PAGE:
A lifelong Indianapolis resident, Fox graduated from North Central High School and Indiana University. Her interest in health and fitness led to her career as a personal trainer.
"The style of yoga that I teach is not only energetic and dynamic, but also is relaxing and restorative. I am inspired daily by the dedication of yoga students who have shown up day after day in my home studio for the past three years," she noted.
Yoga is a 5,000-year old science combining breath and movement that develops one's strength, flexibility, balance and focus. According to the Jonny Kest Center for yoga website, the benefits of practicing yoga are multi-faceted. It can tone and strengthen muscles, increase vitality, relieve back pain, improve circulation, purify organs and release tension. Yoga can also help an individual manage stress with deep and complete breathing that can calm the nervous system.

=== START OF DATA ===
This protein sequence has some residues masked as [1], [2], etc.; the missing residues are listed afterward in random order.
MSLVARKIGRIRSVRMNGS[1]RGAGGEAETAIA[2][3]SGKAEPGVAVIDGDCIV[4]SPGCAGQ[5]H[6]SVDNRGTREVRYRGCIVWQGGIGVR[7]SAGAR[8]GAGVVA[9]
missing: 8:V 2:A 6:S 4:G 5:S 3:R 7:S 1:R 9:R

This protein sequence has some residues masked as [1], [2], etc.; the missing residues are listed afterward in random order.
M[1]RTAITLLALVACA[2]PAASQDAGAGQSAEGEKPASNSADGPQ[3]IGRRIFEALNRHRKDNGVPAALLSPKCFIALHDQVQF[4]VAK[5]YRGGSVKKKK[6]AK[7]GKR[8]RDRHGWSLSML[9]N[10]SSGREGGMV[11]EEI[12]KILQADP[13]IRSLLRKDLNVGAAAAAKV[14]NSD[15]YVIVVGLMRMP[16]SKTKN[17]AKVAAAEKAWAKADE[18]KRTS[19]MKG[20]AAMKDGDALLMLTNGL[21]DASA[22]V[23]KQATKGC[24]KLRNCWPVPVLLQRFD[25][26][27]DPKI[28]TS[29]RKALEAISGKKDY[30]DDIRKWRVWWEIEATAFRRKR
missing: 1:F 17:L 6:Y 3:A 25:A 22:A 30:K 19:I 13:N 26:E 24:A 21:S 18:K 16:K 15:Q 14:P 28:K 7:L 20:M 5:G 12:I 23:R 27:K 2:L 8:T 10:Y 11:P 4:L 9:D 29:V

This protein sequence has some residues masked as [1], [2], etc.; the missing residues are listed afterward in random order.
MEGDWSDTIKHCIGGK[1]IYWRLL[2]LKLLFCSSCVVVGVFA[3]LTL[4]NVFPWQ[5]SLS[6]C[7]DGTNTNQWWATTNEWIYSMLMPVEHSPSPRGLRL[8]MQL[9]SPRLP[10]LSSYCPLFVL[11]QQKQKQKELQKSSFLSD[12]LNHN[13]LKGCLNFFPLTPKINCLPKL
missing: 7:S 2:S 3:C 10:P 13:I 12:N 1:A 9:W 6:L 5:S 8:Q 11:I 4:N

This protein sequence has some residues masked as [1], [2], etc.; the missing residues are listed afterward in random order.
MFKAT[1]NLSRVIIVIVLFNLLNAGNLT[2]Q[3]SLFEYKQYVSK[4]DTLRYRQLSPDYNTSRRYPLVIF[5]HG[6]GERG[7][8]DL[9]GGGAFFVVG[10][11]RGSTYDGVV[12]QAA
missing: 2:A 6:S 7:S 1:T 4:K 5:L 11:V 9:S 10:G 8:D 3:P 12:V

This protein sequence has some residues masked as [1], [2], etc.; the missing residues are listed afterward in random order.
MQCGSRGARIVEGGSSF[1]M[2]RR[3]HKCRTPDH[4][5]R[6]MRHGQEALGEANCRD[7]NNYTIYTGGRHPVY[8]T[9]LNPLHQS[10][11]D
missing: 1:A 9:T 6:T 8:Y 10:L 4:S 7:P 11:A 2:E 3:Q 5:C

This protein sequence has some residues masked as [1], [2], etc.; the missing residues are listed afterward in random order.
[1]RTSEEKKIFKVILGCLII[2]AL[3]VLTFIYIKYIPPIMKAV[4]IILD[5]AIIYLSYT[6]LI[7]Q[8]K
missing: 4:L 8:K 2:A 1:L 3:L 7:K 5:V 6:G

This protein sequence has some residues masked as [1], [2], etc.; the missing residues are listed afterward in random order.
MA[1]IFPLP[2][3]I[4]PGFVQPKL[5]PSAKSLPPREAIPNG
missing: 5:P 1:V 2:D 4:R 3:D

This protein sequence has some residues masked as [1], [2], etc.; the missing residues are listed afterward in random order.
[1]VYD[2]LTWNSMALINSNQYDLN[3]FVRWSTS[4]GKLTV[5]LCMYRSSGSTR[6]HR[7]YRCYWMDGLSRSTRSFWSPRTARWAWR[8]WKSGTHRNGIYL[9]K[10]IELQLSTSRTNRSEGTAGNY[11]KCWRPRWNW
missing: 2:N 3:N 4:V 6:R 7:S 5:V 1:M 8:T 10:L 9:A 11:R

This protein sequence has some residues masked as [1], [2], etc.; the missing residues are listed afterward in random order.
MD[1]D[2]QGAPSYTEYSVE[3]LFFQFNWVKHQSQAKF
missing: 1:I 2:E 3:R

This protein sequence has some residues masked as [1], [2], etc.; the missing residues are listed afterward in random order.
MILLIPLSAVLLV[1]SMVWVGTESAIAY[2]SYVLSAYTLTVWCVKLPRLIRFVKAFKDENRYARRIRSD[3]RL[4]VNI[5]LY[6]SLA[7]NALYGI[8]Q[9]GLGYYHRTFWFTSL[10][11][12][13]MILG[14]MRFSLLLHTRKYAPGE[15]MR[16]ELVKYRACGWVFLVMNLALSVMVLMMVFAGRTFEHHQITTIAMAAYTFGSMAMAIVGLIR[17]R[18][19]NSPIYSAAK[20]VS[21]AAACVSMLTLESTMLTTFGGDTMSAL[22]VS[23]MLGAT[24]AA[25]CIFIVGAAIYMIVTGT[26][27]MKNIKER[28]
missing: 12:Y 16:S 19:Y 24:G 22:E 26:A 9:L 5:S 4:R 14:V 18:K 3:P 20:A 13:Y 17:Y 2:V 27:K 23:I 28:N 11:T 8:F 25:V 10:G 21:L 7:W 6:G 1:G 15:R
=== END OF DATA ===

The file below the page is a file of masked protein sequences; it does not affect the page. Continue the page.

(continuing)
Fox and Tromiczak continue on their spiritual journey and practice of yoga in Broad Ripple and invite all those who are inspired to learn and grow with them. Their Family Yoga classes give parents and children the opportunity to explore yoga together. One child can attend a class free with each paid adult while there is an eight dollar fee for each additional child. The bond that occurs in class between parents and children can create a solid foundation for a lifetime of health and wellness.
There are several types of yoga that they teach, which include Ashtanga, Power Yoga, Slow Flow and Vinyasa.